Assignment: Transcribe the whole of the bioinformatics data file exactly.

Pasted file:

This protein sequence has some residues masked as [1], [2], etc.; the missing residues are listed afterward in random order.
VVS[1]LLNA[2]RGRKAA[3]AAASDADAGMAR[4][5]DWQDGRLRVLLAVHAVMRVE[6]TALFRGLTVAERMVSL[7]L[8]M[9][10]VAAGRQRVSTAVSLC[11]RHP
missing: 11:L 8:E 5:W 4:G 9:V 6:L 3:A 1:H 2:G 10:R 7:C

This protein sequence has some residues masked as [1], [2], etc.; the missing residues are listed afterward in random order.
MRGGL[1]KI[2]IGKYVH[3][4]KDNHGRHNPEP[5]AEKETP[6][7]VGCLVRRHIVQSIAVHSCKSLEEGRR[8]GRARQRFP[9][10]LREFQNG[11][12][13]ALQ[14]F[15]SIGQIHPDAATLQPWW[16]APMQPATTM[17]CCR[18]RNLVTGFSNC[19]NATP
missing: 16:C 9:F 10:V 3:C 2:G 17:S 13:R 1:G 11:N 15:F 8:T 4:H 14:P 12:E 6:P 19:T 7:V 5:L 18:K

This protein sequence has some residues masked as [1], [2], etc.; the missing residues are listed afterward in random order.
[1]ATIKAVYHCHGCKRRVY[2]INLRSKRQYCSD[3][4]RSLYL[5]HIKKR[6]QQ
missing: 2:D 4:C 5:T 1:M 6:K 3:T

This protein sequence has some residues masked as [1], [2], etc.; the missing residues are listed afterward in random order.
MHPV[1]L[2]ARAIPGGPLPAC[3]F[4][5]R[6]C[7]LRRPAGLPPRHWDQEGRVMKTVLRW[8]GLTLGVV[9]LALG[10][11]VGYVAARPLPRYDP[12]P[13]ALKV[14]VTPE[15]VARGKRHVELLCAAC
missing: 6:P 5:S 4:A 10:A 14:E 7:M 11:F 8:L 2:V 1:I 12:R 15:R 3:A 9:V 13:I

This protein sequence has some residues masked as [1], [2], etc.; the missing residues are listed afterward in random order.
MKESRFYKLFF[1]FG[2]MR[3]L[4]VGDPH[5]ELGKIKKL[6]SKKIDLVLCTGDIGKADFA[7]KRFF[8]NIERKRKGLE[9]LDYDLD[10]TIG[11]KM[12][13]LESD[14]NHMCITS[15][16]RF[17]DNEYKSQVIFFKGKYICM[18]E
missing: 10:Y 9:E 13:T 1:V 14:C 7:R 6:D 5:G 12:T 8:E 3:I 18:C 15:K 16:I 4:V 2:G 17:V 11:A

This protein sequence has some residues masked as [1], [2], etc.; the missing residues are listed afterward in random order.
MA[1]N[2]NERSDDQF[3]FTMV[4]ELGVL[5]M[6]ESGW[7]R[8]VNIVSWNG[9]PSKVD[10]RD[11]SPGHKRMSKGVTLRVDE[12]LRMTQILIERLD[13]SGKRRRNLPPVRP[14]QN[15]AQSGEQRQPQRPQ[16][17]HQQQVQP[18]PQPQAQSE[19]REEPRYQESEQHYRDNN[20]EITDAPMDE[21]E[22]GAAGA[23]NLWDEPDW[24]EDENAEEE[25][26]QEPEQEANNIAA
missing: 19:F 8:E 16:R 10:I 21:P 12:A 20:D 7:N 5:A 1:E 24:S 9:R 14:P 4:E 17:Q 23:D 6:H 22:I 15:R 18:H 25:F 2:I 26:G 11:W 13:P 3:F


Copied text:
This protein sequence has some residues masked as [1], [2], etc.; the missing residues are listed afterward in random order.
VVS[1]LLNA[2]RGRKAA[3]AAASDADAGMAR[4][5]DWQDGRLRVLLAVHAVMRVE[6]TALFRGLTVAERMVSL[7]L[8]M[9][10]VAAGRQRVSTAVSLC[11]RHP
missing: 11:L 8:E 5:W 4:G 9:V 6:L 3:A 1:H 2:G 10:R 7:C

This protein sequence has some residues masked as [1], [2], etc.; the missing residues are listed afterward in random order.
MRGGL[1]KI[2]IGKYVH[3][4]KDNHGRHNPEP[5]AEKETP[6][7]VGCLVRRHIVQSIAVHSCKSLEEGRR[8]GRARQRFP[9][10]LREFQNG[11][12][13]ALQ[14]F[15]SIGQIHPDAATLQPWW[16]APMQPATTM[17]CCR[18]RNLVTGFSNC[19]NATP
missing: 16:C 9:F 10:V 3:C 2:G 17:S 13:R 1:G 11:N 15:F 8:T 4:H 14:P 12:E 6:P 19:T 7:V 5:L 18:K

This protein sequence has some residues masked as [1], [2], etc.; the missing residues are listed afterward in random order.
[1]ATIKAVYHCHGCKRRVY[2]INLRSKRQYCSD[3][4]RSLYL[5]HIKKR[6]QQ
missing: 2:D 4:C 5:T 1:M 6:K 3:T

This protein sequence has some residues masked as [1], [2], etc.; the missing residues are listed afterward in random order.
MHPV[1]L[2]ARAIPGGPLPAC[3]F[4][5]R[6]C[7]LRRPAGLPPRHWDQEGRVMKTVLRW[8]GLTLGVV[9]LALG[10][11]VGYVAARPLPRYDP[12]P[13]ALKV[14]VTPE[15]VARGKRHVELLCAAC
missing: 6:P 5:S 4:A 10:A 14:E 7:M 11:F 8:L 2:V 1:I 12:R 15:R 3:A 9:V 13:I

This protein sequence has some residues masked as [1], [2], etc.; the missing residues are listed afterward in random order.
MKESRFYKLFF[1]FG[2]MR[3]L[4]VGDPH[5]ELGKIKKL[6]SKKIDLVLCTGDIGKADFA[7]KRFF[8]NIERKRKGLE[9]LDYDLD[10]TIG[11]KM[12][13]LESD[14]NHMCITS[15][16]RF[17]DNEYKSQVIFFKGKYICM[18]E
missing: 10:Y 9:E 13:T 1:V 14:C 7:R 6:D 5:G 12:T 8:E 3:I 18:C 15:K 16:I 4:V 2:G 17:V 11:A

This protein sequence has some residues masked as [1], [2], etc.; the missing residues are listed afterward in random order.
MA[1]N[2]NERSDDQF[3]FTMV[4]ELGVL[5]M[6]ESGW[7]R[8]VNIVSWNG[9]PSKVD[10]RD[11]SPGHKRMSKGVTLRVDE[12]LRMTQILIERLD[13]SGKRRRNLPPVRP[14]QN[15]AQSGEQRQPQRPQ[16][17]HQQQVQP[18]PQPQAQSE[19]REEPRYQESEQHYRDNN[20]EITDAPMDE[21]E[22]GAAGA[23]NLWDEPDW[24]EDENAEEE[25][26]QEPEQEANNIAA
missing: 19:F 8:E 16:R 10:I 21:P 12:A 20:D 7:N 5:A 1:E 24:S 9:R 14:P 4:E 17:Q 23:D 6:H 22:I 15:R 18:H 25:F 2:I 26:G 11:W 13:P 3:F